Posts Tagged ‘telephone’

An early Telephone Kiosk

October 18, 2013

The iconic British red telephone box was designed by Sir Giles Gilbert Scott and it came into use in the year 1935.

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This is the nearest one to my house and the photo dates from December 2003.

This style of kiosk was designated as the K6 which does indicate that there had been five previous designs tried out before the K6 became the standard.

Bembridge, on the Isle of Wight has a rare K1 survivor.

The K1 was the first kiosk and dates from the early 1920s. The first of Scott’s designs, the K2 came out in 1927. It’s a big box and was too costly for rural areas so the concrete K1 was redesigned a bit and continued to be installed. Some 6300 K1s were set up before the K6 became the standard. According to a very thorough web site at http://www.the-telephone-box.co.uk/ just five of them remain. Four of them are in Hull and this one is the Bembridge one.

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It is a listed building and the listing citation reads:

Telephone kiosk. 1921 K1 design. 3 sides are of concrete with 2 sides having metal windows and 4th side has wooden door. Concrete frame has moulded cornice and tented canopy surmounted by metal finial and 4 metal plaques with the word ‘Telephone’. Plinth. Two 8- paned metal framed sashes with perspex panes. Wooden 8-paned door with leather hinges. Telephone apparatus is modern. Only others surviving are in Hull.

How wonderful is that? It was a chance find for us on a recent holiday. We did not know it existed.

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The Cash Railway

May 24, 2013

‘Oh no’, you say. ‘Another post about a railway?’

And I say, ‘why not?’ After all I do bill myself as a nerd.

But actually, this is different and this will bring back memories for all sorts of people. For this was something that you found in use in shops.

As a child, I loved it if my mum took me to the Co-op household department. They had a cash railway – one of those overhead money carrying systems that had a central cashier, often in a sort of cage and a system of cables which could carry small containers to the various different counters.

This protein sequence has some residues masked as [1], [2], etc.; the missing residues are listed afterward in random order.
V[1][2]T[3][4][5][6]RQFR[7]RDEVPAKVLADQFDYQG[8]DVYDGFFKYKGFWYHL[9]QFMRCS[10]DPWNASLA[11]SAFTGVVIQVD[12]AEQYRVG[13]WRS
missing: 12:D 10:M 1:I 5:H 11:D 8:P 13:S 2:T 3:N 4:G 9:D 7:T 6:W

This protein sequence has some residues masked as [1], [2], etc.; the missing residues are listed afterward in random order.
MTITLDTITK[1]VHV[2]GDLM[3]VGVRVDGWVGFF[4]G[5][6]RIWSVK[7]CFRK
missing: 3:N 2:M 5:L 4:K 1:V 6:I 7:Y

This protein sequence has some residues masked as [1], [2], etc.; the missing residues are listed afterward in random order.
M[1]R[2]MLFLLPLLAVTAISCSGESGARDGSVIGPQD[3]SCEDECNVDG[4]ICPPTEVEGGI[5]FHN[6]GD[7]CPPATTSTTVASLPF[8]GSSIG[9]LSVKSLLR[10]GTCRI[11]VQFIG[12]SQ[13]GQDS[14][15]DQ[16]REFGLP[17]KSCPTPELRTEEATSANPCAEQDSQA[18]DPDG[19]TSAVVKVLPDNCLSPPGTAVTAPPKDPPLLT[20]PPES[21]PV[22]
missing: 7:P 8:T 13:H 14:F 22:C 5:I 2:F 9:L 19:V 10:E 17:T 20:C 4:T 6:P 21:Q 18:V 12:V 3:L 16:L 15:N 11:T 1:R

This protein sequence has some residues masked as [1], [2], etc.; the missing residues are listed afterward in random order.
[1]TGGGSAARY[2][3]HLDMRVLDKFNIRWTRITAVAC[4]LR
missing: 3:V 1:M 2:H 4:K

The counter staff sold something, put the money and the bill in the container, pulled the lever and the little container whizzed overhead to the cashier. They stamped the bill and made sure the right change was in the container, pulled their lever and off it went back to the counter.

Times change and the old Co-op closed and the cash railway went.

But when I moved to Devizes, the department store, Sloper’s, had a cash railway. Oh what a treat, now as a sensible (ha, ha) adult, to watch those capsules race through the air to the cashier. But times changed again. Sloper’s was not profitable enough and closed. The cash railway was a thing of the past once more. But I did take some photos and here is the network of wires at the cashier desk. There are four lines, all aiming in different directions.

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I’m told that once upon a time, Sloper’s also used a pneumatic tube to get bills and cash to a separate nearby property.

Sloper’s was a treasure trove of antique items. And this was 1976.

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Look at that telephone on the desk. Magic.

I bought the typewriter.

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No shift key here – just a completely separate set of keys for capital letters.

I no longer have the typewriter. I gave it to the Wiltshire Museum in Devizes because, obviously, it has real Wiltshire and Devizes history. And in the museum it joins Sloper’s cash railway. The museum has set up a part of it and so once again it can be seen in action.